When it comes down to it, identifying pedagogically and professionally valid reasons not to loop is a formidable challenge.
During the conversation, the teachers will probably realize that more time is needed to explore this topic fully and will plan for a second round of discussions after they have had time to reflect, read professional literature, or talk with colleagues who have experienced looping elsewhere.
Looping in Practice
When the discussions continue, some examples of looping will be helpful. Looping and multi-age grouping exist in various forms and to various extents in many middle schools. It is not unusual for some teams in a school to adopt multi-year practices while other teams in the building continue the single-grade, one-year practice.
This was the pattern in place in Georgia’s Lee County Middle School, where a two-teacher three-year looping team, a multi-age team, and a unique arrangement that includes both looping and multi-age are located in one wing of the building while regular-grade level teams operate in the other wings of the building.
In many schools, the entire student body is involved in a multi-year plan, as is the case in Maine’s Showhegan Area Middle School, a 7–8 school. Its students are placed in four communities of about 100 students with half seventh graders and half eighth graders. Scarborough Middle School, also in Maine, enrolls all of its 800-plus sixth, seventh, and eighth graders in one of the five looped teams or in the one optional multi-age team. This school too has been operating successfully this way for many years.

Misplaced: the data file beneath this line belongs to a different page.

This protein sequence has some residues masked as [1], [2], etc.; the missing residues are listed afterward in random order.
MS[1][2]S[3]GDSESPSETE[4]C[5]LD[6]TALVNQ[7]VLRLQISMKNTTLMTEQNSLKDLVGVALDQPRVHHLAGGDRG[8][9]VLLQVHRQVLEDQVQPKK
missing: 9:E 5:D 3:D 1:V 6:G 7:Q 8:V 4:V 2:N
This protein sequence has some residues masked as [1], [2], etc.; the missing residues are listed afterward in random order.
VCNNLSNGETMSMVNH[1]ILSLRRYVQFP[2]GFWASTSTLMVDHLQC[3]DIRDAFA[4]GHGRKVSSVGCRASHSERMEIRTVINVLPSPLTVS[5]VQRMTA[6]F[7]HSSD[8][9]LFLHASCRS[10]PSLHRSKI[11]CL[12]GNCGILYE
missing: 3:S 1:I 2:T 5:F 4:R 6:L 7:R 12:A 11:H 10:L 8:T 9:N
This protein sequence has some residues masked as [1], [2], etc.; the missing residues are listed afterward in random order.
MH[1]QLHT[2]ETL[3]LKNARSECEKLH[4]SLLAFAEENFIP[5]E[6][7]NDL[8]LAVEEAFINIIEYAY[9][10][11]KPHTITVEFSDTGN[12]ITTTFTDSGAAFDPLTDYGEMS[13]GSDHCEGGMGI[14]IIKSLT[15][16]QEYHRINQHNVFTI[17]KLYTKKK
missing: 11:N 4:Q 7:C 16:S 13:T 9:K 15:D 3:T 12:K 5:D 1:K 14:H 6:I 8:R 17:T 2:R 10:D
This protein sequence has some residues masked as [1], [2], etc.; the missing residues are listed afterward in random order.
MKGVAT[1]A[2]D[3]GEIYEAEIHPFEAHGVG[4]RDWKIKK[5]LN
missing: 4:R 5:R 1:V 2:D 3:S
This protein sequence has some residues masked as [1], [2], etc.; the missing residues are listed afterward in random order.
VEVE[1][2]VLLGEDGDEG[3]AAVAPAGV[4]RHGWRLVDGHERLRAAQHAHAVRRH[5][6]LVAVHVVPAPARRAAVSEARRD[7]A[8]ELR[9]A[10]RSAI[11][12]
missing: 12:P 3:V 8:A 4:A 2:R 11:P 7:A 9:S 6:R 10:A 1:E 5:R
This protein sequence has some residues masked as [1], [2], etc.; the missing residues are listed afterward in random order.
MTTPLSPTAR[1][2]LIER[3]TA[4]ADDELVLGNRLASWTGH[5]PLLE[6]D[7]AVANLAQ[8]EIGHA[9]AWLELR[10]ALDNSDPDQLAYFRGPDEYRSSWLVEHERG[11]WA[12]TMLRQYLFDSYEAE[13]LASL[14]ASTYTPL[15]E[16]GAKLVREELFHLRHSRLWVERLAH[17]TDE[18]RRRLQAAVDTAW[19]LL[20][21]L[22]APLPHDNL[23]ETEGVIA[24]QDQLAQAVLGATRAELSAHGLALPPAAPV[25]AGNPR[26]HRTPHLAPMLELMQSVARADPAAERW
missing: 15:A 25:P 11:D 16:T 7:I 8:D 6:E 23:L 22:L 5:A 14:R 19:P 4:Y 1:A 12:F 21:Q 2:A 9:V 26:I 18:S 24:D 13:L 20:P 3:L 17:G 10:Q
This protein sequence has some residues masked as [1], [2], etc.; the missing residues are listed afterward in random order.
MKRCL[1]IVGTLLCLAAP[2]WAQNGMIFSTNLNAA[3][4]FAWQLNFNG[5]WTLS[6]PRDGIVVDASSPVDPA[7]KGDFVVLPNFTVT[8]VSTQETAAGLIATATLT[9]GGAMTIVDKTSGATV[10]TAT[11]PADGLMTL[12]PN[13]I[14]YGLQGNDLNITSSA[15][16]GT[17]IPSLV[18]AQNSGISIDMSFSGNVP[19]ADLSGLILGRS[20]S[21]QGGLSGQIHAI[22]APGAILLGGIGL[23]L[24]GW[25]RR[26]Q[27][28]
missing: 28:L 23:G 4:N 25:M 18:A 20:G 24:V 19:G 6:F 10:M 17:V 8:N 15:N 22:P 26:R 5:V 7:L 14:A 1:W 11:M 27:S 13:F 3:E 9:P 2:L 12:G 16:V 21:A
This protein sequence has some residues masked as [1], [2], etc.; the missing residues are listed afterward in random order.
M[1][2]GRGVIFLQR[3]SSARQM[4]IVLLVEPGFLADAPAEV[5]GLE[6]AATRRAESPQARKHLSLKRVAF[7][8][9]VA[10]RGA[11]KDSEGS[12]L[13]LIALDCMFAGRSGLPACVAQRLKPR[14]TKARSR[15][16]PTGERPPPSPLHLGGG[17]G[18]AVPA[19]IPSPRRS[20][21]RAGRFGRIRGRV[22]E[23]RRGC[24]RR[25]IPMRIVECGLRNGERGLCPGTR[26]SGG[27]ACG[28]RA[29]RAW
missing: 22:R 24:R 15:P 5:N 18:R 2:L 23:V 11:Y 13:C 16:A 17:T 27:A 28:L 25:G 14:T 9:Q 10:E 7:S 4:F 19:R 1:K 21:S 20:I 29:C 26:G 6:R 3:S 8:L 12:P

Still another example is the East Lyme Middle School in Niantic, Connecticut, a 5–8 school of about 900 students that operates in a facility designed to support smaller learning communities. Students are placed in 10 heterogeneously grouped communities, each of about 90 students with five teachers—four core and one special education. Eight of the teams loop for two years, either 5–6 or 7–8. Each student in those teams will thus experience a two-year relationship with one team of teachers and a second two-year relationship with a different team. The remaining two academic teams are structured as multi-age groups.
The increasing size of schools has worried educators for years. Big schools, enrolling more than 1,000 students, tend to become impersonal, even bureaucratic. Interdisciplinary teams were introduced in part to provide a sense of smallness, which they did. Looping, however, does much more to establish the desired sense of community and belonging.
Fortunately, research has provided considerable data about the effects of size. Out of extensive research studies over recent decades has come a powerful generalization that should not be ignored—expressed simply it is this: small is better. Generally but consistently, it has been demonstrated that small schools are better than large schools and small teams are more effective than large ones.
In addition, smallness has been proven to be especially valuable for those students who are at greatest risk of educational failure. Although not stated as a research finding, the deep value of smallness in education was most effectively expressed by Deborah Meier in these three sentences from her September 1996 Educational Leadership article, “The Big Benefits of Smallness”: